You are not currently logged in.
Access your personal account or get JSTOR access through your library or other institution:
If You Use a Screen ReaderThis content is available through Read Online (Free) program, which relies on page scans. Since scans are not currently available to screen readers, please contact JSTOR User Support for access. We'll provide a PDF copy for your screen reader.
Primitive Concepts and the Origin of Cultural Patterns
Charles A. Ellwood
American Journal of Sociology
Vol. 33, No. 1 (Jul., 1927), pp. 1-13
Published by: The University of Chicago Press
Stable URL: http://www.jstor.org/stable/2765036
Page Count: 13
Since scans are not currently available to screen readers, please contact JSTOR User Support for access. We'll provide a PDF copy for your screen reader.
Preview not available
A culture is a complex of pattern ideas or cultural patterns. A combination of the psychological and historical method is necessary for the study of their origin. The mind of primitive man resembled that of the child; it was a pre-experimental or pre-traditional mind. In the sense that the primitive mind was not critical, and had no knowlege of the science of logic, it was pre-logical, but not in the sense in which Levy-Bruhl uses that term, because, while the experience of primitive man was different from our own, he had the capacity to acquire this experience. Such minds are still to be found among the masses of mankind today. Nature furnishes man with inborn generalized patterns for carrying on the fundamental activities of nutrition, reproduction, and defense. These blurred inborn patterns are one source of our cultural patterns. The physical environment is a second source, and the primitive group life which man lived before he was human in the primary groups is a third. Primitive occupations, as Dewey has pointed out, probably furnished man with his principal social and cultural patterns. The hunting pattern, which dominates business, war, and many other predatory activities of life, still plays a large part, but is associated with the child-care pattern, which is non-predatory, altruistic, and co-operative. Certain periods in our cultural history have emphasized the one and others the other pattern. While human culture has a fundamental general pattern based on the essential life processes, a "universal culture pattern," such as Wissler suggests, is too fixed and arbitrary. Man is a value-making as well as a tool-making machine. Culture is the process by which the spiritual element in man is gradually transforming not only the material environment, but man himself.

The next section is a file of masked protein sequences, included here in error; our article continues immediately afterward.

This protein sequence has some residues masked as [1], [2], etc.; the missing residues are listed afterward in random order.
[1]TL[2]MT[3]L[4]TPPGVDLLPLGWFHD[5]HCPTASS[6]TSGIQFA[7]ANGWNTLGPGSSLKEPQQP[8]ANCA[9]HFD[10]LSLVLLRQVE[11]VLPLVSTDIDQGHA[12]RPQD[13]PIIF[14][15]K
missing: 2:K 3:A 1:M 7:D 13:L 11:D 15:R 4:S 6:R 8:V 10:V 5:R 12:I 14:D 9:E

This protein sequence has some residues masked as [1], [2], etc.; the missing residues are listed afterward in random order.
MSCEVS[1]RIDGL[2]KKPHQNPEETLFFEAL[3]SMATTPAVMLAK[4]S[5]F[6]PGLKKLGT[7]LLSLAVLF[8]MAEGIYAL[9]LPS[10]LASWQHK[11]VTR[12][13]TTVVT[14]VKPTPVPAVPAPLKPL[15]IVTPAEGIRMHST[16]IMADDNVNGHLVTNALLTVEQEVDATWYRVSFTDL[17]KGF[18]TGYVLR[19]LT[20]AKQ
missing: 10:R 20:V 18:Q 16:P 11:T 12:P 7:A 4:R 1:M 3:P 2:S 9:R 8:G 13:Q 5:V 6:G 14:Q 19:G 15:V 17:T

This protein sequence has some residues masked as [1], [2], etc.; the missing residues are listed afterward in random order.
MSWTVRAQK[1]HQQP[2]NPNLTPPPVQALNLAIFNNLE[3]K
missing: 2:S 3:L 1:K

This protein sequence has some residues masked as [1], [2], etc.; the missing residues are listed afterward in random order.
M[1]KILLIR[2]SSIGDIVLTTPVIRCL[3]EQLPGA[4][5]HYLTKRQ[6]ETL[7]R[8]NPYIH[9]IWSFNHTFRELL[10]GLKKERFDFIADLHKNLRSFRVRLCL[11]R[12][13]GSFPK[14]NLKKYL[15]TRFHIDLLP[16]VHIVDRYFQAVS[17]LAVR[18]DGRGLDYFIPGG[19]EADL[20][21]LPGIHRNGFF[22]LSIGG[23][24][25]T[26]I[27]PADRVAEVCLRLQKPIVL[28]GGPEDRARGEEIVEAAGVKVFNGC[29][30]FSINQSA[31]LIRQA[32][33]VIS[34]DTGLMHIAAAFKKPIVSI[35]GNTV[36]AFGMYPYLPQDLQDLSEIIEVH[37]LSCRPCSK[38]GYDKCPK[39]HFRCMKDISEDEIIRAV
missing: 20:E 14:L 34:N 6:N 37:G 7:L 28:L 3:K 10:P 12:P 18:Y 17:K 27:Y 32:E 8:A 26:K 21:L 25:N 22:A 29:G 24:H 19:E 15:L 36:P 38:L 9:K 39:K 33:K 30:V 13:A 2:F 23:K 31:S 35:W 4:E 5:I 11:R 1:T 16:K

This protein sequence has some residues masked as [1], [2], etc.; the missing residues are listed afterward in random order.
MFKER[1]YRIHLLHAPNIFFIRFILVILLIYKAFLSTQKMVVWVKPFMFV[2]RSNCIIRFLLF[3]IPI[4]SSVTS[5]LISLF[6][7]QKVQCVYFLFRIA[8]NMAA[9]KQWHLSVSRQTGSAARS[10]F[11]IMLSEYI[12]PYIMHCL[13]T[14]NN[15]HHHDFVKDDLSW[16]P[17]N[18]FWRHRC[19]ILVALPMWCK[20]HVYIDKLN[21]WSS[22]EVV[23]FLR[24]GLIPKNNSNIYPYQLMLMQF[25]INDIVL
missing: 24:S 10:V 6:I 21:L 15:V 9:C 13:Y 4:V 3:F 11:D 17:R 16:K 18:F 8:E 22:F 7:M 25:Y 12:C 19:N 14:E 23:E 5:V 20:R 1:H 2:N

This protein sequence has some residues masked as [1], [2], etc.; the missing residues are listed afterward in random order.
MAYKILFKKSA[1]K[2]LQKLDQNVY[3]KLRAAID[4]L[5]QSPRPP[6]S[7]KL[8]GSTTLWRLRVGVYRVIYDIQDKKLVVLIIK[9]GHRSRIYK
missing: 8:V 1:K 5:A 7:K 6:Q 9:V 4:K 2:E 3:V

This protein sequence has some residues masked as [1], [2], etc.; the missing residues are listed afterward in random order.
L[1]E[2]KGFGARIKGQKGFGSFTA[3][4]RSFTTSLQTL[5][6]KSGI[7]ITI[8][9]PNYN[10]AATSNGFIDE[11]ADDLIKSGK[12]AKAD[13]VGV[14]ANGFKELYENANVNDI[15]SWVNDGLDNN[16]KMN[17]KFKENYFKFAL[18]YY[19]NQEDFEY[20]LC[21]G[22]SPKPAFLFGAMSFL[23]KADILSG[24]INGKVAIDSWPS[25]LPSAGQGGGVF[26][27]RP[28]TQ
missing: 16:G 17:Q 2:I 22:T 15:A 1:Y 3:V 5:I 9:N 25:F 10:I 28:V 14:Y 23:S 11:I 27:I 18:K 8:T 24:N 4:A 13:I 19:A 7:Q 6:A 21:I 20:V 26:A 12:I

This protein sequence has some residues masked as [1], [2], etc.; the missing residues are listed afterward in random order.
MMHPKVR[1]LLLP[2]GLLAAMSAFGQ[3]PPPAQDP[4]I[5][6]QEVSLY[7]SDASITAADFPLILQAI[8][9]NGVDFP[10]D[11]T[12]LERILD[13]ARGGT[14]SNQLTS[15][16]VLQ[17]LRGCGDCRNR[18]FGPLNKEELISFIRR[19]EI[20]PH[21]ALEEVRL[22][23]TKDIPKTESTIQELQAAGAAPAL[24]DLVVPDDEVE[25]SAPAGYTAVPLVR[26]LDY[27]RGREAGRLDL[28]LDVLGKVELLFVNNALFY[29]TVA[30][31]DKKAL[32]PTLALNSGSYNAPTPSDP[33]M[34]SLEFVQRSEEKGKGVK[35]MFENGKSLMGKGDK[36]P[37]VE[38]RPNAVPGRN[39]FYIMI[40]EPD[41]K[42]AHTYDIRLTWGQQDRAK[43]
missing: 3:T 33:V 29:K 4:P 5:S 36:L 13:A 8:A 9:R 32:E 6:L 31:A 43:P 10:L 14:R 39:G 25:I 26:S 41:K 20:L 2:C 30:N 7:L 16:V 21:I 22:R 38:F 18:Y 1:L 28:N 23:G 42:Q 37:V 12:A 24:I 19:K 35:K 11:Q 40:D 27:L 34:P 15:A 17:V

American Journal of Sociology © 1927 The University of Chicago Press